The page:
In "To Kill a Mockingbird" why does Jem spill all his secrets to Atticus at Atticus' suggestion that the blanket be returned?
When Atticus has Jem and Scout come watch the fire, he gives them strict instructions to stay right there on the sidewalk next to the Radley house, and not to move; he was probably worried they'd get in the way or get hurt. So, they stay put. But mysteriously, a blanket appears on Scout's shoulders. Atticus questions them about it, and they have no idea how it got there. When it is mentioned that Mr. Nathan Radley might have put it there, Atticus tells Jem to go get some wrapping paper so that they could return the blanket. It is at this point that Jem goes a bit crazy, babbling all sorts of stuff about their excursions on the Radley property. Scout states:
"Jem seemed to have lost his mind. He began pouring out our secrets right and left in total disregard for my safety if not for his own, omitting nothing, knot-hole, pants and all."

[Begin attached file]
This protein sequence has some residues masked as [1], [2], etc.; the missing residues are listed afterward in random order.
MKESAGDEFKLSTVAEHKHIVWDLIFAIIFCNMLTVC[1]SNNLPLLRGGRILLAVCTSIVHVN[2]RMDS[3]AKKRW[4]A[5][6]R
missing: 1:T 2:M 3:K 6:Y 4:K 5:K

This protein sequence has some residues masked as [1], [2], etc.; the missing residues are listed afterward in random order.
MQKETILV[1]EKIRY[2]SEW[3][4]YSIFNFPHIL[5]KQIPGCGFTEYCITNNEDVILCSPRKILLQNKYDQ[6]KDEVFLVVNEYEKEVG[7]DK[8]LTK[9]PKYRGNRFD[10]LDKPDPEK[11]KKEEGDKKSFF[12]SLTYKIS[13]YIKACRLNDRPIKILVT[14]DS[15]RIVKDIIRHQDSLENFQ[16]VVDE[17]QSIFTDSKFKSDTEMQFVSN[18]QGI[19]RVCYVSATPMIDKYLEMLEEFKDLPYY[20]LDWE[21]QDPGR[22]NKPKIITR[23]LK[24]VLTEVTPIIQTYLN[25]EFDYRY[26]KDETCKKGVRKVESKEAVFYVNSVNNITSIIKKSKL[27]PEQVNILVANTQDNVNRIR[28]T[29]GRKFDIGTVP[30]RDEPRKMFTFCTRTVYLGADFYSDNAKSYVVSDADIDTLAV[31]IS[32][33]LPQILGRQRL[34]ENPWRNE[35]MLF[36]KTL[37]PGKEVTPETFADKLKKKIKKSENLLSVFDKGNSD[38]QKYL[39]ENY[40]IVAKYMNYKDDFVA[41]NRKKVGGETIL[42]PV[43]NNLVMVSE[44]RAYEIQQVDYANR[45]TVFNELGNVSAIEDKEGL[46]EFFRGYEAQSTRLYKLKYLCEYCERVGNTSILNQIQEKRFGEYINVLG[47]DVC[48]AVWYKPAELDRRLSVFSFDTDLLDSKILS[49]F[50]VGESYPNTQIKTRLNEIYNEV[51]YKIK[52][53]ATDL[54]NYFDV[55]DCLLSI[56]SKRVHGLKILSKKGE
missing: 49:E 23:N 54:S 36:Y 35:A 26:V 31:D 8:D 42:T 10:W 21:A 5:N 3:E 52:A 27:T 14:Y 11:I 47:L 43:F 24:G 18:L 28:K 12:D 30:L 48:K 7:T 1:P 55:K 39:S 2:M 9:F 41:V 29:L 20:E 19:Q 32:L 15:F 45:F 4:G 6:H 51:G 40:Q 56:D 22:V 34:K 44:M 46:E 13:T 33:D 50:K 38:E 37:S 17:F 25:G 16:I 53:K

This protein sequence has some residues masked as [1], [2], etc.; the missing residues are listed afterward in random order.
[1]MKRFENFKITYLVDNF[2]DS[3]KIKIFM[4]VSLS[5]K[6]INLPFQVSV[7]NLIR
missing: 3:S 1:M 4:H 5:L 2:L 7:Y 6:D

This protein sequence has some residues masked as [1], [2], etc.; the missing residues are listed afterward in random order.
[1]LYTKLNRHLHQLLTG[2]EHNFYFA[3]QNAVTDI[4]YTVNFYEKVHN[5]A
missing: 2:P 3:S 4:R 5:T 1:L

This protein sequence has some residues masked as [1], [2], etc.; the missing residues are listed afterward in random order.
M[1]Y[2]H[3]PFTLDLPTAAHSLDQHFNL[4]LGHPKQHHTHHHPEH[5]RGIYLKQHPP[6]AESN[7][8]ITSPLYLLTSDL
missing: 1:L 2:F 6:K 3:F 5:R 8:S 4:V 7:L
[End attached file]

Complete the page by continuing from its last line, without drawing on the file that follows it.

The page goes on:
He is probably afraid that if they do return the blanket, Nathan Radley will tell Atticus what the kids have been up to in his yard, and they'll get in trouble. So, he confessed first, probably figuring that they'd get in less trouble that way. Secondly, he is probably a bit afraid of encountering Boo in the house somehow; going over there might increase the odds that they see him. And maybe if they do, Boo will spill the beans on all of the mischief that they have caused. So, Jem 'fesses up, laying it all out there before Atticus has to hear it from the Radley men. He's so incoherent and babbling though that Atticus doesn't really grasp his meaning (or chooses to ignore it), and just says they can return the blanket the next time they see Boo.